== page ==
MONTGOMERY, Ala. (WSFA) - Alabama Gov. Kay Ivey didn’t have much choice Thursday in giving over control of the state’s nearly $2 billion in federal CARE Act funds to the Alabama Legislature. But she used what power she does have to show her displeasure, even though her party controls all branches of government.
“I have never desired to control a single penny of this money and if the Legislature feels so strongly that they should have that authority, I yield to them both the money and the responsibility to make good decisions" Ivey said in a strongly worded statement, "in the light of day where the people of Alabama know what is happening.”
Ivey said she’s seen a “wish list” that includes a new $200 million statehouse for the legislature and called such spending of the emergency coronavirus relief funds “totally unacceptable.”
“It comes to us in an emergency appropriation...to support the ongoing crisis that has killed 349 Alabamians, as of this moment, and wreaked havoc on our state’s economy," she explained of the money.
“It’s our job to appropriate funds," said Rep. Steve Clouse, R-Ozark, who also serves as chairman of the House General Fund. “The governor can submit her requests.” But, he added, “the issue is what are we going to do with some of these funds if we have access to them at all.”
Clouse proposed giving the governor $200 million in emergency funds from the CARES Act. The Senate version had $100 million. The House version had $600 million but it was later reduced to $200 million.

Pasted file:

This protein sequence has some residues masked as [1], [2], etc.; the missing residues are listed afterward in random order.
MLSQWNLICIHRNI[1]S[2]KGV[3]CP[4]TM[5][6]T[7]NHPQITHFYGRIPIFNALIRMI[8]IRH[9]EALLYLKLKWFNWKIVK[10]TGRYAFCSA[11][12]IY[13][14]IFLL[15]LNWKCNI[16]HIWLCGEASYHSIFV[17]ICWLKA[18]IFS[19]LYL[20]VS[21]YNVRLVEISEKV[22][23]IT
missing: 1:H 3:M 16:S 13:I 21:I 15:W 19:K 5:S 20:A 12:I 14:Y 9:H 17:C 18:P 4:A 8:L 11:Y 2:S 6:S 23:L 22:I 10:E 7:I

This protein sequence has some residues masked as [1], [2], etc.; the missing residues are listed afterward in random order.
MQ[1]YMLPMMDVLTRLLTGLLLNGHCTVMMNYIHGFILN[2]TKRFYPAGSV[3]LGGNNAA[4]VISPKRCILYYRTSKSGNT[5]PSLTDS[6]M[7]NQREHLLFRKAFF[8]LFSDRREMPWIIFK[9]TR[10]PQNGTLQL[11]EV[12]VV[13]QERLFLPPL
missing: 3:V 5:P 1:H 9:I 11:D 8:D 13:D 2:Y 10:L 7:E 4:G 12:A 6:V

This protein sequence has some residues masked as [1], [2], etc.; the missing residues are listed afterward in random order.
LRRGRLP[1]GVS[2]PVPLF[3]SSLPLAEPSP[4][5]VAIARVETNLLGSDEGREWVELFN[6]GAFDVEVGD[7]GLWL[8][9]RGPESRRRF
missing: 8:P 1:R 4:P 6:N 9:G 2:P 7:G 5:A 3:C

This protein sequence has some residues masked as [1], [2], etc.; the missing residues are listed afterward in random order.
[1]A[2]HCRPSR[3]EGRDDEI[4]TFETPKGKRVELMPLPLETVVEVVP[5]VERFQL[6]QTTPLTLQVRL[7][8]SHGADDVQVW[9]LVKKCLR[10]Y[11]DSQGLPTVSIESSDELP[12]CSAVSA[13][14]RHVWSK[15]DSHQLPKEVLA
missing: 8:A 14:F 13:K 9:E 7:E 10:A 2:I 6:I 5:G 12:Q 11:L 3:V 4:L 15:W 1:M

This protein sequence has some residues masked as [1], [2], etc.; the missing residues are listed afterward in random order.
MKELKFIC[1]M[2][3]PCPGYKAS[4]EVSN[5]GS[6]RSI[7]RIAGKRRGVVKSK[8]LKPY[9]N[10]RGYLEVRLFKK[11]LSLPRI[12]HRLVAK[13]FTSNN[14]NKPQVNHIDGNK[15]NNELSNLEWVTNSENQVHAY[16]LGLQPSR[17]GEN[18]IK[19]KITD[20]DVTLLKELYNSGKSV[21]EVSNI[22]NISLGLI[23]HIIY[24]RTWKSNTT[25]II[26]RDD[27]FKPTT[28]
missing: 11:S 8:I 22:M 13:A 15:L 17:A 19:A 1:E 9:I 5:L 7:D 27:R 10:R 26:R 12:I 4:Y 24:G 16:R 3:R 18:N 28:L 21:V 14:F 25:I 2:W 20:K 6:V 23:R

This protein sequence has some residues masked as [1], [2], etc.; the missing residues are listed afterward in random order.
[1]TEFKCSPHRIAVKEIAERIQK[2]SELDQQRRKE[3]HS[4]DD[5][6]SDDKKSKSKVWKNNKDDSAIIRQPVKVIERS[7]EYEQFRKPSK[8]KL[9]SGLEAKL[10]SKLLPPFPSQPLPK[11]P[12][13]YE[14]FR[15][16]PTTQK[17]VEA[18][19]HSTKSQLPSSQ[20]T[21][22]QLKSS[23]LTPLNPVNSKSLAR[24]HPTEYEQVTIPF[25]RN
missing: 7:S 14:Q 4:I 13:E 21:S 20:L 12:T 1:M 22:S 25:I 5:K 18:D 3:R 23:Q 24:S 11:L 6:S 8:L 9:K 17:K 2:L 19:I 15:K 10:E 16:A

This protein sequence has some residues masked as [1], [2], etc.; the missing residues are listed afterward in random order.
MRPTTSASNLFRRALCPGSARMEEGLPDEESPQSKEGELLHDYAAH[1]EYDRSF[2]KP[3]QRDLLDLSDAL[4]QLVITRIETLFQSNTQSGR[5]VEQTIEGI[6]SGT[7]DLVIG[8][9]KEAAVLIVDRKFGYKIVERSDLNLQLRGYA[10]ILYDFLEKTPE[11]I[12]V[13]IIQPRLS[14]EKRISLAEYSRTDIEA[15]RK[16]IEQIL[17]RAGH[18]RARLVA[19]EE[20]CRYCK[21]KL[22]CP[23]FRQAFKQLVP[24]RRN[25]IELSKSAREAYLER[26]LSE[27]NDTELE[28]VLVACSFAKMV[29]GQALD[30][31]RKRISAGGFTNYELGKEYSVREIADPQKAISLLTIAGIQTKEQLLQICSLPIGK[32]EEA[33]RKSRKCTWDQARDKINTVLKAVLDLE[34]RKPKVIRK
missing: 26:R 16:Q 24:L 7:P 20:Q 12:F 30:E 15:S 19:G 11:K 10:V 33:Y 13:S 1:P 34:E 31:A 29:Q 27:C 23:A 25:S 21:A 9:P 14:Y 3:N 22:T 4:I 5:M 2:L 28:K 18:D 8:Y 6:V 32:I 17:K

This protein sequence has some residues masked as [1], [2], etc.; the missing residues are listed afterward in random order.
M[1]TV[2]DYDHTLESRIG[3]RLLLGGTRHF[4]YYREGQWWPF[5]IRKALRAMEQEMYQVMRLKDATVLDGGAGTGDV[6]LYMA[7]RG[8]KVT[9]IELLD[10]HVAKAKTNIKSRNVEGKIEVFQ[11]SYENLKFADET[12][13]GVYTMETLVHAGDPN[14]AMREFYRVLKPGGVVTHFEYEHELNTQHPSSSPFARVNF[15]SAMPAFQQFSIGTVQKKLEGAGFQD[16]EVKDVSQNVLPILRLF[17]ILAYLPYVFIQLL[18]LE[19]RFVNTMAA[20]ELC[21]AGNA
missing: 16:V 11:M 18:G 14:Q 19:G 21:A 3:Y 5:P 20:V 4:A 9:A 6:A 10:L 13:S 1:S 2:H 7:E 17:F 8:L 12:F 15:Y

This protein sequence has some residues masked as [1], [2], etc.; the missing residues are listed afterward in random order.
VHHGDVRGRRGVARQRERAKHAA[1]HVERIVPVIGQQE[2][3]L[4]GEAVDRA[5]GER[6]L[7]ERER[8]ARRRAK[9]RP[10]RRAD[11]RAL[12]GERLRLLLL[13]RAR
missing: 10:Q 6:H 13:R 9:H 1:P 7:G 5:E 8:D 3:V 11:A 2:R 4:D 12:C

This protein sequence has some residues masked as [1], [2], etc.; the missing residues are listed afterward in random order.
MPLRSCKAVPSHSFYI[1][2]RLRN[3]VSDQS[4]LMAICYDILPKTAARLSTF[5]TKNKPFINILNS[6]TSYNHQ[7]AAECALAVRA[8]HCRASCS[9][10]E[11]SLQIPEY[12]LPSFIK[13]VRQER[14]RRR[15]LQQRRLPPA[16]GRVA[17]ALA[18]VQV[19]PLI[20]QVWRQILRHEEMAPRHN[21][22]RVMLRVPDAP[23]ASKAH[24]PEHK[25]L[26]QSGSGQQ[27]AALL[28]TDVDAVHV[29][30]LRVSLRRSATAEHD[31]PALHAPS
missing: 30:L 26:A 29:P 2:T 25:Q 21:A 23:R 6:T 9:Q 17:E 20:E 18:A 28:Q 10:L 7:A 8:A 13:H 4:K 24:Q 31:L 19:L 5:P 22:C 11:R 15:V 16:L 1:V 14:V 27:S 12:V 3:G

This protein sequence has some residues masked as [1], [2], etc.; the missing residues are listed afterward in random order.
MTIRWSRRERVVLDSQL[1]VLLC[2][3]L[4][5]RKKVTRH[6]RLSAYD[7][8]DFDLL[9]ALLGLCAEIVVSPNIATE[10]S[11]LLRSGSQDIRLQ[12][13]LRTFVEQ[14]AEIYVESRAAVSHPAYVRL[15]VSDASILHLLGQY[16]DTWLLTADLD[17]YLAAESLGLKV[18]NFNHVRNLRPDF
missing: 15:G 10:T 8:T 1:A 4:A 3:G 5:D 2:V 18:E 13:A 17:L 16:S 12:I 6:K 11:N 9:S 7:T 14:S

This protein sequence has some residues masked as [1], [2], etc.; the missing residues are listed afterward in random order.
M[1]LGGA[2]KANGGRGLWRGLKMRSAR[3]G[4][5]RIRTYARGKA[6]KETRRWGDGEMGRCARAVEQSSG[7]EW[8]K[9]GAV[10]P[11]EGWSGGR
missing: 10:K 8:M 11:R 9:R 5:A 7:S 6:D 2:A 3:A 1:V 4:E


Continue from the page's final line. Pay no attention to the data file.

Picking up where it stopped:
Despite Ivey’s office saying the money was designated to the nation’s governors, she said she’ll let the legislature have control. But in her statement released after a phone call with Clouse, she indicated she didn’t hand over control without a stern warning to legislators that they should be prepared to show the people of Alabama their detailed receipts.
“I made it clear to Chairman Clouse that this money belongs to the people of Alabama, not the Governor and, in my opinion, not even the Legislature," Ivey said, and she advised him “that I will not call the Legislature back into a Special Session unless and until they provide the people of Alabama – in advance – a full, detailed and public list of how the money will be spent in exact amounts, down to the penny.”
The governor said her administration would also provide the legislature with the receipts covering things like medical supplies and testing kits that have already been purchased and expects the legislature to "honor these expenses.”
The governor’s office said it has fielded pandemic-related concerns from cities, counties, colleges and universities, the K-12 system, and many others, and Ivey called it regrettable that "because of the legislature’s decision – at this last moment – these groups will now have to appeal to the 140 members for help.”
“We look forward to seeing their proposed budget," she concluded. "It is obvious the Legislature has more work to do.”
Ivey’s statement was released before the House passed education and general fund budgets Thursday afternoon.
“We appreciate the Governor adhering to the Alabama Constitution on how taxpayer dollars are appropriated," said Senate President Del Marsh, R-Anniston. "Although, it is surprising that anybody expected to have sole discretion on how this money would be spent without public input and oversight. We look forward to working with Governor Ivey and her team as we reopen Alabama for business, put people back to work, and get money from the CARES Act into the hands of those who need it the most.”
Ivey’s office has since released a document showing the “wish list”.